Development of the Behaviorally-Oriented Self-esteem Scale (BOSE) for adolescents

Nancy Baird, Pace University


Self-esteem is a widely-studied construct that has been correlated to numerous achievements throughout the life-cycle. A search of the literature, however, revealed several problems in identifying and measuring this construct. The current project produced a behaviorally-oriented, multidimensional scale to measure self-esteem in adolescents. The BOSE was developed after the search of the literature indicated that the inclusion of a behavioral indicator of self-esteem was essential to an accurate measurement of the construct. It includes items that are positively correlated with attributional style and another overall self-concept scale and items that are negatively correlated with depression. The BOSE is easy to administer and score and should prove to be a useful tool both in clinical settings as well as in schools to help identify adolescents at-risk and to chart progress of interventions. Further research should be directed at the BOSE's potential use with pre-adolescents.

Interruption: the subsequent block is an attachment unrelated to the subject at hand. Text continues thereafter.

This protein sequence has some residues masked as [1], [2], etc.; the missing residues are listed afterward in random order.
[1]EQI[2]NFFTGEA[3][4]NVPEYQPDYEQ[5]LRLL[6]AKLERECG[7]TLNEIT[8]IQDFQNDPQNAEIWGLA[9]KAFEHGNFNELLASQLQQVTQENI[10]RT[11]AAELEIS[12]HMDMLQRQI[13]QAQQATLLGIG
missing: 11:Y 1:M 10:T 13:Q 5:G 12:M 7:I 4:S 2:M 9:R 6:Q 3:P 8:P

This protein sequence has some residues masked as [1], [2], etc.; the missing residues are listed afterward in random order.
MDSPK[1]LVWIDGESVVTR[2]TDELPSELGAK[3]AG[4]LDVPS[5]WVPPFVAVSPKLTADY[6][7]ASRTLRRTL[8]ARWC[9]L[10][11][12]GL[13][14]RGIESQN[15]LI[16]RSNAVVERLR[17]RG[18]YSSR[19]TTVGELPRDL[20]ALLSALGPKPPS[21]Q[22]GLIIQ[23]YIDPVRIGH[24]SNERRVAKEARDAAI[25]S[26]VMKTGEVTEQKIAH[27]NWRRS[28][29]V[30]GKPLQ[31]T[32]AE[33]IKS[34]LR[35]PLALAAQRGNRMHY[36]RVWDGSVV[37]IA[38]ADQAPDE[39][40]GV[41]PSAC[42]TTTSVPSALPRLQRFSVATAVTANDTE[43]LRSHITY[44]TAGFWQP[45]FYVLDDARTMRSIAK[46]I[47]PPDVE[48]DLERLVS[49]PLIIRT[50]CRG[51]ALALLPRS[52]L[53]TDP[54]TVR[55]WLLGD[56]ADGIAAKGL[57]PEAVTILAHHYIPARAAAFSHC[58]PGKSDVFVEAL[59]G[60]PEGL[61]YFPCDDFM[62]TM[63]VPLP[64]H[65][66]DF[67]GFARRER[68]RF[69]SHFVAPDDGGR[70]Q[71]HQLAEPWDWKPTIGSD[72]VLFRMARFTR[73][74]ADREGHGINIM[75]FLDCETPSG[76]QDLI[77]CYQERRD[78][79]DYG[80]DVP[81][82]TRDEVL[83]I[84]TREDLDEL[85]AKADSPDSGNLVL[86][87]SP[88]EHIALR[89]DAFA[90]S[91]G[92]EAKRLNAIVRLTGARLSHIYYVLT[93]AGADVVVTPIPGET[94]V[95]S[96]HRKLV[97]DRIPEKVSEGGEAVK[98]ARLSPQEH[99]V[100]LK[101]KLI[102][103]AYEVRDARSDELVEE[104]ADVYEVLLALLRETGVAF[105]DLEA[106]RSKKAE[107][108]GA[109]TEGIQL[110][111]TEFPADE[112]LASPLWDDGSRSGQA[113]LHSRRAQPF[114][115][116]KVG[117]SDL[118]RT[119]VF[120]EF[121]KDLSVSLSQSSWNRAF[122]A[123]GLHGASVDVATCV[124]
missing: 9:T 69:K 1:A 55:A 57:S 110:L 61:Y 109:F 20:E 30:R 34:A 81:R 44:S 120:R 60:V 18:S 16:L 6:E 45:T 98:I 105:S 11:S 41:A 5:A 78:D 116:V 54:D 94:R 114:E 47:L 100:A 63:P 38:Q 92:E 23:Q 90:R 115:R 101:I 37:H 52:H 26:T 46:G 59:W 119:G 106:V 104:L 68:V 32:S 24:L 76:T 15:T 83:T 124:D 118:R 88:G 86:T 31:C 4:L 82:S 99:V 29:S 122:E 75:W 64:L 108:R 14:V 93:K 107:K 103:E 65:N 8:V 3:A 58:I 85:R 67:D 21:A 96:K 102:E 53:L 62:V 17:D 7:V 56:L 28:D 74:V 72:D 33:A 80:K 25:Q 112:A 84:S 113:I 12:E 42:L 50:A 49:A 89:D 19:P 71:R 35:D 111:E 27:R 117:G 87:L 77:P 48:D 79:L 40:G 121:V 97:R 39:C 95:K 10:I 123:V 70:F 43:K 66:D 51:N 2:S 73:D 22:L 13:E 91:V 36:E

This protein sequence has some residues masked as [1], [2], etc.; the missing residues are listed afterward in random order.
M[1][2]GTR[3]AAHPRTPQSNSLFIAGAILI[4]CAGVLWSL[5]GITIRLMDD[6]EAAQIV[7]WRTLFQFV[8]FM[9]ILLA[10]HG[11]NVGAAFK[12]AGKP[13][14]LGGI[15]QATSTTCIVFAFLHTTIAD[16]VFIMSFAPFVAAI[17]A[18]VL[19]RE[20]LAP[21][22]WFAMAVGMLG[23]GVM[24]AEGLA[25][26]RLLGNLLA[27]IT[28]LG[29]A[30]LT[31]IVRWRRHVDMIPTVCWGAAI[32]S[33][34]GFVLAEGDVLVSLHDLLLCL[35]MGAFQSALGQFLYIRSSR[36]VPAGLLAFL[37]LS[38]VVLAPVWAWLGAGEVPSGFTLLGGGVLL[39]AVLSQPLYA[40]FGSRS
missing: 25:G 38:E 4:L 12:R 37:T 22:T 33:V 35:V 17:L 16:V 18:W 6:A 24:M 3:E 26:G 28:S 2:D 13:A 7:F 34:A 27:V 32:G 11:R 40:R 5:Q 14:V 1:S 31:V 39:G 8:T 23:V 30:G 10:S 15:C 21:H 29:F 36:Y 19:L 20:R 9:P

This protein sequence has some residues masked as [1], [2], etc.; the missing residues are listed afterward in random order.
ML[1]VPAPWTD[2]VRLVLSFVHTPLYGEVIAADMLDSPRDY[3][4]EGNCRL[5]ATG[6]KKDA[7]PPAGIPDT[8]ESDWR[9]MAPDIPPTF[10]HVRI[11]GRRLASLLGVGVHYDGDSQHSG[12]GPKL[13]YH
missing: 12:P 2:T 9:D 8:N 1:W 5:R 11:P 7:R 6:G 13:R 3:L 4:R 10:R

Subject Area

Psychological tests|Developmental psychology|Behaviorial sciences|Academic guidance counseling

Recommended Citation

Baird, Nancy, "Development of the Behaviorally-Oriented Self-esteem Scale (BOSE) for adolescents" (1996). ETD Collection for Pace University. AAI9627192.



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